Americans For Fair Taxation


Pointe du hoc

“Strengthened by their courage, heartened by their valor, and borne by their memory, let us continue to stand for the ideals for which they lived and died.” - Ronald Reagan at Pointe du hoc, June 6, 1984

May 23, 2013 - Share on  Facebook share Google+ share Twitter Share

A Legacy Of Heroes Like 'Junior'

This weekend we set aside our concerns about taxes, tax reform and the political landscape, to honor the men and women who made the ultimate sacrifice while serving in the U.S. Armed Forces.

Contrary to popular opinion, Memorial Day is not about shopping, the beach or hotdogs and hamburgers.

It is a time to stop what we are doing, put away our political differences and pay tribute to those individuals – both known and unknown – who have paid the ultimate price for our nation’s freedom.

Individuals like PFC Thomas W. Phillips, Jr. from Bullard, TX.

“Junior” as friends and family knew him, was the energetic and optimistic son of traveling farmers. In 1944, like many other small town boys across America, he left the only home he had ever known for the U.S. Army.

Soon, he was headed for the European theatre and along with 160,000 other terrified yet brave patriots, landed along a desolate, 50-mile stretch of heavily fortified beachfront in Normandy, France. General Dwight D. Eisenhower had told them the evening before, “the eyes of the world are upon you. The hopes and prayers of liberty loving people everywhere march with you.”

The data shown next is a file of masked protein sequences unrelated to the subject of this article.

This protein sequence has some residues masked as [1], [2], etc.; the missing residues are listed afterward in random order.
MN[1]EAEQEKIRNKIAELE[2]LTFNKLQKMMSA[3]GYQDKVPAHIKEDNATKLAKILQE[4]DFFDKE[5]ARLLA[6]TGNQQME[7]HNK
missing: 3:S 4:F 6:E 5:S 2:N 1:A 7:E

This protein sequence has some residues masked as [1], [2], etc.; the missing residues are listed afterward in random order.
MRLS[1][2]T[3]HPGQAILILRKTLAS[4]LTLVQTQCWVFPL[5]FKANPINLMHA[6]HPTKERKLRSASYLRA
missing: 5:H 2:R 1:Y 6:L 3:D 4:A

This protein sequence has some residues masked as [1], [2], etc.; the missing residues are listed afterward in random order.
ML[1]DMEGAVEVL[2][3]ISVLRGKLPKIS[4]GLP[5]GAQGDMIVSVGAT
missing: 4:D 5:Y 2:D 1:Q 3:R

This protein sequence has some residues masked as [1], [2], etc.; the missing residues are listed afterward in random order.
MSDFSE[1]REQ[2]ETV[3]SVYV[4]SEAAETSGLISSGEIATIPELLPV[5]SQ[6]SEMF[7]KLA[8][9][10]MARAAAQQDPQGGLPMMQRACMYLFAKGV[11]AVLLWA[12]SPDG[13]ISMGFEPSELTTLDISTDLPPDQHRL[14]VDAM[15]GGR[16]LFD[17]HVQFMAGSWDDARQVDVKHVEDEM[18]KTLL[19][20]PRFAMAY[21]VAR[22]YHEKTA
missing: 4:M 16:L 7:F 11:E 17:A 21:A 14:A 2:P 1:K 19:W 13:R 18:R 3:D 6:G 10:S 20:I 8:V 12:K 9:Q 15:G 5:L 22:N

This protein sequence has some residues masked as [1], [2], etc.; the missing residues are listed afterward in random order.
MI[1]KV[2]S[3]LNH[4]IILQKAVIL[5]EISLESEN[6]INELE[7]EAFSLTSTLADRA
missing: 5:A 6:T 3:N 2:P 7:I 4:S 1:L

General Eisenhower speaks to troops

From Pointe du hoc and beyond the Allied forces D-Day invasion was fully engaged. By most accounts, Junior was rather lucky - having survived the initial assault.

But on July 3, 1944, his jeep hit a landmine in Caen, France immediately killing him. His family, too poor to return his body home to Texas, chose to bury him at The American Cemetery in Normandy, France. His mother and father never saw his grave, nor did any other member of his immediate family.

Thomas W. Phillips was my great uncle. In 1998, I visited his grave at Normandy; one of the most beautiful and hallowed places on earth.


During the 3-hour bus ride from Paris, passenger chatter was lively. Upon arrival at the cemetery, our tour guide gave us a specific departure time and location.

At the appointed time, the bus was missing. Approximately 45 minutes later it slowly arrived and we boarded. The tour guide apologized and explained the reason for the delay. 

One of our fellow passengers was an American soldier during the D-Day invasion. That day marked the first time he had returned to the battlefields that claimed so many.  He asked the tour guide if the bus driver could take him to the graves of his best friends; some of which were Allied troops buried in a nearby cemetery.

At that moment there was no passenger chatter - no complaining of the late bus. The only sound was the uncontrollable sobbing coming deep from the soul of a now elderly hero mourning the loss of his fellow brothers in service.

Whatever your plans for this Memorial Day, please take a moment and remember Junior and all of the men and women who gave the ultimate sacrifice so that you and I may forever be free.

Until next week,

 Cynthia T. Canevaro - Cindy

Cindy Canevaro

Executive Director

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